Lichens are major components of high altitude/latitude ecosystems. However, accurately characterizing their biodiversity is challenging because these regions and habitats are often underexplored, there are numerous poorly known taxonomic groups, and morphological variation in extreme environments can yield conflicting interpretations. Using an iterative taxonomic approach based on over 800 specimens and incorporating both traditional morphology-based identifications and information from the standard fungal DNA barcoding marker, we compiled a voucher-based inventory of biodiversity of lichen-forming fungi in a geographically limited and vulnerable alpine community in an isolated sky island in the Colorado Plateau, USA-the La Sal Mountains. We used the newly proposed Assemble Species by Automatic Partitioning (ASAP) approach to empirically delimit candidate species-level lineages from family-level multiple sequence alignments. Specimens comprising DNA-based candidate species were evaluated using traditional taxonomically diagnostic phe-notypic characters to identify specimens to integrative species hypotheses and link these, where possible, to currently described species. Despite the limited alpine habitat (ca. 3,250 ha), we document the most diverse alpine lichen community known to date from the southern Rocky Mountains, with up to 240 candidate species/species-level lineages of lichen-forming fungi. 139 species were inferred using integrative taxonomy, plus an additional 52 candidate species within 29 different putative species complexes. Over 68% of sequences could not be assigned to species-level rank with statistical confidence, corroborating the limited utility of current sequence repositories for species-level DNA barcoding of lichen-forming fungi. By integrating vouchered specimens, DNA sequence data, and photographic documentation, we provide an important baseline of lichen-forming fungal diversity for the limited alpine habitat in the Colorado Plateau. These data provide an important resource for subsequent research in the ecology and evolution of lichens alpine habitats, including DNA barcodes for most putative species/species-level lineages occurring in the La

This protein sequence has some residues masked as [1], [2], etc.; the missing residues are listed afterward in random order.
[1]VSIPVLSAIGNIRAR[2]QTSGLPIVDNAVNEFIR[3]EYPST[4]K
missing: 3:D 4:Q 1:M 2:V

... Experimental based methods included lab analysis (Kłos et al., 2018), fieldwork sampling , etc. The survey-based methods included species observation and mapping (Brunialti et al., 2019), and the review studies were mostly based on analyzing documented data. Fig. 3(a) shows the percentages of articles by monitoring technique used. ...
Article
Full-text available
Various methods have been developed to monitor environmental quality, including biomonitoring using lichen. In this paper, a total of 143 previous studies from the last decade were analyzed to gain insight into current practices, progress, and challenges. Content analysis was employed to systematically characterize and classify the existing biomonitoring using lichen studies into several groups based on research area and scope. Various aspects of current biomonitoring applications using lichen were analyzed and it was found that the number of related studies increased significantly in recent years. Two main techniques for biomonitoring using lichen were identified, with varying research scope and types of parameters that were measured in the studies. Finally, the current practices, progress, and challenges of biomonitoring using lichen as the biological indicator were discussed, and future recommendations were provided.
... Other contributions explored the use of lichen diversity reports at a decision level. Brunialti et al. [8] warned about the consequences of non-sampling errors in lichen diversity assessments, attesting that the composition of the monitoring teams significantly affected data comparability, especially in long-term monitoring programs. A review paper by Loppi [9] revealed the excellent potential for using lichen biomonitoring data in environmental forensics, but stressed the relevance of delivering a Diversity 2019, 11, 171 2 of 3 formal expression of the overall uncertainty of the results. ...
Article
Full-text available